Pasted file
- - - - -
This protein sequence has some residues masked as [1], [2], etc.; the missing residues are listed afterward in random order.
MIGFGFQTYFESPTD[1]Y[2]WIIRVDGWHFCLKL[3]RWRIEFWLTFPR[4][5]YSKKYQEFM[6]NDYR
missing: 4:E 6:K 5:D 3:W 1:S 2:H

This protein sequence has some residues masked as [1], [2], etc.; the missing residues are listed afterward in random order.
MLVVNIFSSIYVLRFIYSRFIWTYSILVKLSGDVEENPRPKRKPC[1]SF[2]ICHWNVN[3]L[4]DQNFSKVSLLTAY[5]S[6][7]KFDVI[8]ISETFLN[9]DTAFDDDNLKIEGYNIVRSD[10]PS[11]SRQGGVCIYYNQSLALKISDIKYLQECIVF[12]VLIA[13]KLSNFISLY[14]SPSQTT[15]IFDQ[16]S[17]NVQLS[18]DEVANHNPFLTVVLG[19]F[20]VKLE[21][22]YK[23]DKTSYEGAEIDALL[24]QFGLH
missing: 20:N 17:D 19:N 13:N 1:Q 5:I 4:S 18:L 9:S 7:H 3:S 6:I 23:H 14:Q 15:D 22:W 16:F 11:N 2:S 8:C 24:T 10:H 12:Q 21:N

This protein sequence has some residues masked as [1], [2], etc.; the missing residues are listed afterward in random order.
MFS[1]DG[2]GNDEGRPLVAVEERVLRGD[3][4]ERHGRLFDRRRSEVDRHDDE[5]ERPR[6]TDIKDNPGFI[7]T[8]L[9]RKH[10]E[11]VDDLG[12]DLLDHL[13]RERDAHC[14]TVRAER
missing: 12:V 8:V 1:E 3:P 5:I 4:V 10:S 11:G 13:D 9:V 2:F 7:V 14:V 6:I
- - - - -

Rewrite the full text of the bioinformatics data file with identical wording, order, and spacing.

This protein sequence has some residues masked as [1], [2], etc.; the missing residues are listed afterward in random order.
MIGFGFQTYFESPTD[1]Y[2]WIIRVDGWHFCLKL[3]RWRIEFWLTFPR[4][5]YSKKYQEFM[6]NDYR
missing: 4:E 6:K 5:D 3:W 1:S 2:H

This protein sequence has some residues masked as [1], [2], etc.; the missing residues are listed afterward in random order.
MLVVNIFSSIYVLRFIYSRFIWTYSILVKLSGDVEENPRPKRKPC[1]SF[2]ICHWNVN[3]L[4]DQNFSKVSLLTAY[5]S[6][7]KFDVI[8]ISETFLN[9]DTAFDDDNLKIEGYNIVRSD[10]PS[11]SRQGGVCIYYNQSLALKISDIKYLQECIVF[12]VLIA[13]KLSNFISLY[14]SPSQTT[15]IFDQ[16]S[17]NVQLS[18]DEVANHNPFLTVVLG[19]F[20]VKLE[21][22]YK[23]DKTSYEGAEIDALL[24]QFGLH
missing: 20:N 17:D 19:N 13:N 1:Q 5:I 4:S 18:L 9:S 7:H 3:S 6:I 23:H 14:Q 15:D 22:W 16:F 11:N 2:S 8:C 24:T 10:H 12:Q 21:N

This protein sequence has some residues masked as [1], [2], etc.; the missing residues are listed afterward in random order.
MFS[1]DG[2]GNDEGRPLVAVEERVLRGD[3][4]ERHGRLFDRRRSEVDRHDDE[5]ERPR[6]TDIKDNPGFI[7]T[8]L[9]RKH[10]E[11]VDDLG[12]DLLDHL[13]RERDAHC[14]TVRAER
missing: 12:V 8:V 1:E 3:P 5:I 4:V 10:S 11:G 13:D 9:V 2:F 7:V 14:V 6:I